units = Volts (DC) or Volts RMS (AC). Sometimes referred to as Saturation Voltage. In any solid state control that switches a load, there will be some voltage dropped across the output. This voltage drop or saturation voltage will often vary with the amount of current going through the output section and the load. It should be specified with current conditions.

The voltage developed across a component of conductor by the current flow through the resistance or impedance of the component or conductor.

The change in potential between two points in a circuit caused by a current flow through components within a circuit.

Loss of voltage (electrical pressure) caused by the resistance in wire and electrical devices. Proper wire sizing will minimize voltage drop, particularly over long distances. Voltage drop is determined by 4 factors: wire size, current (amps), voltage, and length of wire. It is determined by a consulting wire sizing chart or formula available in various reference tests. It is expressed as a percentage. Water analogy: Friction Loss in pipe.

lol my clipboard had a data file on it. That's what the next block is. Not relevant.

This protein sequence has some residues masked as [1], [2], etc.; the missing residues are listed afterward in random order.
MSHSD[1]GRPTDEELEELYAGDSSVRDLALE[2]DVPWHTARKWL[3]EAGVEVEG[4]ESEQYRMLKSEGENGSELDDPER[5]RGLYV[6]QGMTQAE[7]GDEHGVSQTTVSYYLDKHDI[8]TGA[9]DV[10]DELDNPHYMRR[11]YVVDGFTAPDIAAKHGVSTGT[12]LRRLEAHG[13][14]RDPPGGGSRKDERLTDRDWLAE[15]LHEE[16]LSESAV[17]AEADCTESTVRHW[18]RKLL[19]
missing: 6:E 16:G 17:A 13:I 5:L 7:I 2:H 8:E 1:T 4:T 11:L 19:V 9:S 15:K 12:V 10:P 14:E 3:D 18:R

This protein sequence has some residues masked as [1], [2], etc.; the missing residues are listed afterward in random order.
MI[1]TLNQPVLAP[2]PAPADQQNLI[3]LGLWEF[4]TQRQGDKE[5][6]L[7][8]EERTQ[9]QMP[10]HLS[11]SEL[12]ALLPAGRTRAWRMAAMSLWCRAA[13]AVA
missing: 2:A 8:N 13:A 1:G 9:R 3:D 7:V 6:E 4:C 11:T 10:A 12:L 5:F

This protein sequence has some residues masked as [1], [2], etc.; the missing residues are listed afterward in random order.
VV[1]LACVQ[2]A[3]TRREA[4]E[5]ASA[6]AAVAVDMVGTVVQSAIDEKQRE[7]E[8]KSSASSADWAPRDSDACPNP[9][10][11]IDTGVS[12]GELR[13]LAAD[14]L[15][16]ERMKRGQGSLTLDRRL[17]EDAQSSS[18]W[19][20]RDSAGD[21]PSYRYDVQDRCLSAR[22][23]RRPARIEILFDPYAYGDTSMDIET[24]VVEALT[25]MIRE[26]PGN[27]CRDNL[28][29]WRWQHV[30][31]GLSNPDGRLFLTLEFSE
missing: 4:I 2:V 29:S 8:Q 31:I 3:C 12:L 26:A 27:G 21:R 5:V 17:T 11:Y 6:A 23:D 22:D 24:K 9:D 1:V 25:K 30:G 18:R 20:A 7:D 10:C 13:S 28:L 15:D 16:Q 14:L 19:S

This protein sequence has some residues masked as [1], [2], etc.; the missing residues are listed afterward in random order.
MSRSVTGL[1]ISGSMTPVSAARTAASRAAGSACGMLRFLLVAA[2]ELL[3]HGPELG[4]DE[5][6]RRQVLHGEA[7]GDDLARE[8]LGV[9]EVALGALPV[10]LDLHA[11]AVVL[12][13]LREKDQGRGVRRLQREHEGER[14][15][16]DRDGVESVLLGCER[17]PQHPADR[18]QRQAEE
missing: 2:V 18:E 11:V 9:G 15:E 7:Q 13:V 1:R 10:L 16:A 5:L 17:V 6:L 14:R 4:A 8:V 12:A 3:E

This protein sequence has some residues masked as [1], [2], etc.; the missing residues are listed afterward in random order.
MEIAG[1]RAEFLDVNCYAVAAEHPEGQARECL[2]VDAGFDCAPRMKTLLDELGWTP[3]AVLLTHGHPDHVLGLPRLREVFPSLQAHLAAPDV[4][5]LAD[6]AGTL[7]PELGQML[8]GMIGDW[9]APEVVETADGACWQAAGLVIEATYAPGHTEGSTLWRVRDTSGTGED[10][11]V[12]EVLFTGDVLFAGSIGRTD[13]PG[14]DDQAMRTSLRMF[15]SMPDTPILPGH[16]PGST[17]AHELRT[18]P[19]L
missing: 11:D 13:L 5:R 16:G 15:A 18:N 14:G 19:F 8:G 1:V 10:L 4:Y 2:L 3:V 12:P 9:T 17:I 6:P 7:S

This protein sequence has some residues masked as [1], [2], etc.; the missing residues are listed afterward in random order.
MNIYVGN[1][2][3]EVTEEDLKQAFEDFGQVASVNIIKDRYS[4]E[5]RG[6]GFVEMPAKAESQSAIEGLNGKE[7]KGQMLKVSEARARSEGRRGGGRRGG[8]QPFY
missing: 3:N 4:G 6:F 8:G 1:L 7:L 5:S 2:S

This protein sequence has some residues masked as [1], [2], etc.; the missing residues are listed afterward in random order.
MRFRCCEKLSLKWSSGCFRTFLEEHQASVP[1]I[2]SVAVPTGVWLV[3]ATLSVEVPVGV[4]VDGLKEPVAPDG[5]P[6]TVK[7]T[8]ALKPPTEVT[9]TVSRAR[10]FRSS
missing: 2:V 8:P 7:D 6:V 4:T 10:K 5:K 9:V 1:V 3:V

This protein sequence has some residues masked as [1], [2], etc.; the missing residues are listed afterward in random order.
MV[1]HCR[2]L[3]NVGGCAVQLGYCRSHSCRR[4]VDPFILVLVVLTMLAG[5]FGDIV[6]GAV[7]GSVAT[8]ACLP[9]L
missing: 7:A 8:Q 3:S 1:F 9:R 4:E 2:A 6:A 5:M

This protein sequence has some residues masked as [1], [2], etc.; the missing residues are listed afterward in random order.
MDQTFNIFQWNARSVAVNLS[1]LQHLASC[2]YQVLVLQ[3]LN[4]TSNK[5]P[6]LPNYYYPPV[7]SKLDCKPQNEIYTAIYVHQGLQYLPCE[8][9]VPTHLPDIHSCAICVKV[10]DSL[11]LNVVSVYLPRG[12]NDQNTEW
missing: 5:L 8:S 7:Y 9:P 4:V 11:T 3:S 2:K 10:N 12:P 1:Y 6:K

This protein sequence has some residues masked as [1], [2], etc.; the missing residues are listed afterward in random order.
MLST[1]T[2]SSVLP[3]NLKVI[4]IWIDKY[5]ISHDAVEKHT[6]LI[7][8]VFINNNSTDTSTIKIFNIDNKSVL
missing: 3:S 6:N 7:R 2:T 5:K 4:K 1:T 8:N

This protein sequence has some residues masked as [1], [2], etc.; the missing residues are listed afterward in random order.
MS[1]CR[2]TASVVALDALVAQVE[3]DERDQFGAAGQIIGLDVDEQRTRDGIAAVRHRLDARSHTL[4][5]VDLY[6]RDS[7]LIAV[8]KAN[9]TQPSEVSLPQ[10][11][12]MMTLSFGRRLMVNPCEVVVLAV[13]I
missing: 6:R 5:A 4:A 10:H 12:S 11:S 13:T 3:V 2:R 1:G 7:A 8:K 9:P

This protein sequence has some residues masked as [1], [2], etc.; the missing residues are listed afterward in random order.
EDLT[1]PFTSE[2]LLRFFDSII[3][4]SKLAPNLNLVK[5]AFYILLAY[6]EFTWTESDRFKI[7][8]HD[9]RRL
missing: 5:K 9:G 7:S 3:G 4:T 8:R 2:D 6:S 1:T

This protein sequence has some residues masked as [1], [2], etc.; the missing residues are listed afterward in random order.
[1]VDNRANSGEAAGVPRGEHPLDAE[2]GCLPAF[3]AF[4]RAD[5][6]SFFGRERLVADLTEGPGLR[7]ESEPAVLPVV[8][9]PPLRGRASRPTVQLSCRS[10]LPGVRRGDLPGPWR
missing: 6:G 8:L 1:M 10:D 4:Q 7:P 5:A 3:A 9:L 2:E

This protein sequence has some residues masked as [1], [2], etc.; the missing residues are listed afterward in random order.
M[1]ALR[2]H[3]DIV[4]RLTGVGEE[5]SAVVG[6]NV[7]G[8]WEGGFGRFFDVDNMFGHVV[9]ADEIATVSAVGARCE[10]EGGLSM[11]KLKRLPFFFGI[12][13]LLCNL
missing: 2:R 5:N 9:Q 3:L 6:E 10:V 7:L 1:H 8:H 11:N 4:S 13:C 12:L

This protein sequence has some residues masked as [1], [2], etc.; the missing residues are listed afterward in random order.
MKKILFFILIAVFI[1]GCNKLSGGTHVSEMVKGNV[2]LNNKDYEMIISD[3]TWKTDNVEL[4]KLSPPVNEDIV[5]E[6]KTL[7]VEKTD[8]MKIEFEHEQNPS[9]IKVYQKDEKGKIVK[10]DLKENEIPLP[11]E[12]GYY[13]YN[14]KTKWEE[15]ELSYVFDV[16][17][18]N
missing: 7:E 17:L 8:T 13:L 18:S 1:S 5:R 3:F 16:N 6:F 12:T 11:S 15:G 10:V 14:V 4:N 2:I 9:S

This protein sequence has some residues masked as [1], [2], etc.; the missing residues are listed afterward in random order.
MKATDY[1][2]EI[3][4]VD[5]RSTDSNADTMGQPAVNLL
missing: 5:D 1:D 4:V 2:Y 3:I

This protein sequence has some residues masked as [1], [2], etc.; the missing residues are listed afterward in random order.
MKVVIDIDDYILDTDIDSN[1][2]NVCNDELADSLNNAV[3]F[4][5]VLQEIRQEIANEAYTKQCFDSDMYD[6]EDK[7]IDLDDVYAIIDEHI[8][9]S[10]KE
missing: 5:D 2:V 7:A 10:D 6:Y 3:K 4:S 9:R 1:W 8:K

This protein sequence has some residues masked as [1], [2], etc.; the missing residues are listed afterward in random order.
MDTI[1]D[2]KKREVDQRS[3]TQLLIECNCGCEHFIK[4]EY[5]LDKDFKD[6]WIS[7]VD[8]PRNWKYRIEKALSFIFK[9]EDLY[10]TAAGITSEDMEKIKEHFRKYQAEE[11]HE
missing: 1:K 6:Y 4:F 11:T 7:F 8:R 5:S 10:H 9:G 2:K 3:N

The voltage developed across a component or conductor by the flow of current through the resistance or impedance of that component or conductor.

Loss of electrical current on long wiring runs

Voltage or difference in potential developed across a component due to current flow.

The difference in potential measured between two points caused by resistance or impedance.

That portion of the voltage used or "consumed" by each device in a circuit.